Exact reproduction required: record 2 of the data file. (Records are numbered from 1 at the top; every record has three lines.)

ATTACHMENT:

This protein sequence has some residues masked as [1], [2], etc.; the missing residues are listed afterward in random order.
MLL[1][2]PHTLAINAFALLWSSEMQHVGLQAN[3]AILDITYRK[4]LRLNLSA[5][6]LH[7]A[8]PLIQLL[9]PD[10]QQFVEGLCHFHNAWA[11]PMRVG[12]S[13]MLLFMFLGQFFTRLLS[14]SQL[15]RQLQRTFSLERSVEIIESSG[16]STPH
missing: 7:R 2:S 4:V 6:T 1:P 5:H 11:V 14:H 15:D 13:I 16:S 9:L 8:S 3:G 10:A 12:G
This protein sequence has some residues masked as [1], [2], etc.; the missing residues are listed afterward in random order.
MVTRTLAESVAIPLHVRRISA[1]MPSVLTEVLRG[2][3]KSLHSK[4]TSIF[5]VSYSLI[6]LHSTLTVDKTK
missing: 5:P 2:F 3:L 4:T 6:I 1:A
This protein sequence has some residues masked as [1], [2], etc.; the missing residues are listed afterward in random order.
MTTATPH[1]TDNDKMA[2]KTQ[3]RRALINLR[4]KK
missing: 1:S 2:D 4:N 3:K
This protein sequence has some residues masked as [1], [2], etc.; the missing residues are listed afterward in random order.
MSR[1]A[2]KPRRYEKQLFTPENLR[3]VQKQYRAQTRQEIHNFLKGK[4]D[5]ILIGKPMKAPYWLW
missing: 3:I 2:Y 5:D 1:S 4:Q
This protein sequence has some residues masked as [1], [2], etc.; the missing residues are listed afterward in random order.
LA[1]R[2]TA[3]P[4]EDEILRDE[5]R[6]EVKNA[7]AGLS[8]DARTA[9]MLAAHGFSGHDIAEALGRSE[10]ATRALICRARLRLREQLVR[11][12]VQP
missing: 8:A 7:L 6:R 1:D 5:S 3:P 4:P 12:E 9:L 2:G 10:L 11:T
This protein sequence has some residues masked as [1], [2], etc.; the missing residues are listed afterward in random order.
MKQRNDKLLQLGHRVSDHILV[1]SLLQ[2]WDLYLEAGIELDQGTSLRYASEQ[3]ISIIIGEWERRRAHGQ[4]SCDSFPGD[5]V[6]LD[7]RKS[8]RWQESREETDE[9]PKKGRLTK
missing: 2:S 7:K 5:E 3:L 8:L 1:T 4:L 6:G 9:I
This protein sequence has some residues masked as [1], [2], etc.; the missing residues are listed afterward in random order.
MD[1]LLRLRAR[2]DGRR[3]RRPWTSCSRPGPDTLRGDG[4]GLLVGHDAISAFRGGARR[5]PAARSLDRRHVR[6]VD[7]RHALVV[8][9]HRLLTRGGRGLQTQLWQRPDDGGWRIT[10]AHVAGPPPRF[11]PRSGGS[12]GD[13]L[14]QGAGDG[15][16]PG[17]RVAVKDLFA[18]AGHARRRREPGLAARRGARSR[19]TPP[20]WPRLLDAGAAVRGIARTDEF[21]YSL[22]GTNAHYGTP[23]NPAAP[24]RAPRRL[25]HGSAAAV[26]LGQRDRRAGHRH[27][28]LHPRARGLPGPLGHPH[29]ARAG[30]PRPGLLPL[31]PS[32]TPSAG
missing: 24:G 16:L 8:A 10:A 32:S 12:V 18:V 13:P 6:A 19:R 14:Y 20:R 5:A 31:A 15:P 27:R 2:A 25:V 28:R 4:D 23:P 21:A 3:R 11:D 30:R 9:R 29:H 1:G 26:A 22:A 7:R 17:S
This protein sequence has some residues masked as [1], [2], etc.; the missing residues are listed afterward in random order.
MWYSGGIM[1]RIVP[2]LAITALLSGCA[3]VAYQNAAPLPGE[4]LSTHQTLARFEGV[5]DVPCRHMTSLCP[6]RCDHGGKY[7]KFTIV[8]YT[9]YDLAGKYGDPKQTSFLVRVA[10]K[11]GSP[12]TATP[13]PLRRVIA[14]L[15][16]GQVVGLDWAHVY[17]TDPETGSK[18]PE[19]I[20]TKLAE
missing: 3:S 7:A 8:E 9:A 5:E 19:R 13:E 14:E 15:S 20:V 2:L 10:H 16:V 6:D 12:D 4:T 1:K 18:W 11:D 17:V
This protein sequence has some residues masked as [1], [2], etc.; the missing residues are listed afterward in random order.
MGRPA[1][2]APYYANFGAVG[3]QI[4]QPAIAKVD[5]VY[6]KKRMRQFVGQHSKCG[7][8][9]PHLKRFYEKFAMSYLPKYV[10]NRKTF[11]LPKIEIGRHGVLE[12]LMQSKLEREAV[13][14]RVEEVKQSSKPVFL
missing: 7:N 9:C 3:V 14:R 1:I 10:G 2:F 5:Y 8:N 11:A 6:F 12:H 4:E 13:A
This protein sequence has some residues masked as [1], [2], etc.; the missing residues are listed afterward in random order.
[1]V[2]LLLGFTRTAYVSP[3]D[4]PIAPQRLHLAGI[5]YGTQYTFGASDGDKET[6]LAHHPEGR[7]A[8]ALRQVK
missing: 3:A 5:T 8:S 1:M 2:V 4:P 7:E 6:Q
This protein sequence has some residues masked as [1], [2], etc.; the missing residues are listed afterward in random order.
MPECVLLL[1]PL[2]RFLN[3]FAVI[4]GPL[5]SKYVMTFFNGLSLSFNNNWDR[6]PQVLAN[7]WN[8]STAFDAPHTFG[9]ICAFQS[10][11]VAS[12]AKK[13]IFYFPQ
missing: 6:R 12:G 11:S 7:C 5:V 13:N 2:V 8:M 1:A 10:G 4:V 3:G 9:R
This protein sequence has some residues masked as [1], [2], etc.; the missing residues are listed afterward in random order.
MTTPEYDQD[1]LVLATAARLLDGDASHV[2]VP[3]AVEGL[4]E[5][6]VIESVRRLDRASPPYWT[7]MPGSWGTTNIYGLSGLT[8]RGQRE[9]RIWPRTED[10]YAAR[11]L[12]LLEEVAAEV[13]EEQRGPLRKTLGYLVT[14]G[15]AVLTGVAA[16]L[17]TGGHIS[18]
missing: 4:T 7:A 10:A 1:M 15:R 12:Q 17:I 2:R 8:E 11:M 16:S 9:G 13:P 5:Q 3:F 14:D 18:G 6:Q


This protein sequence has some residues masked as [1], [2], etc.; the missing residues are listed afterward in random order.
MVTRTLAESVAIPLHVRRISA[1]MPSVLTEVLRG[2][3]KSLHSK[4]TSIF[5]VSYSLI[6]LHSTLTVDKTK
missing: 5:P 2:F 3:L 4:T 6:I 1:A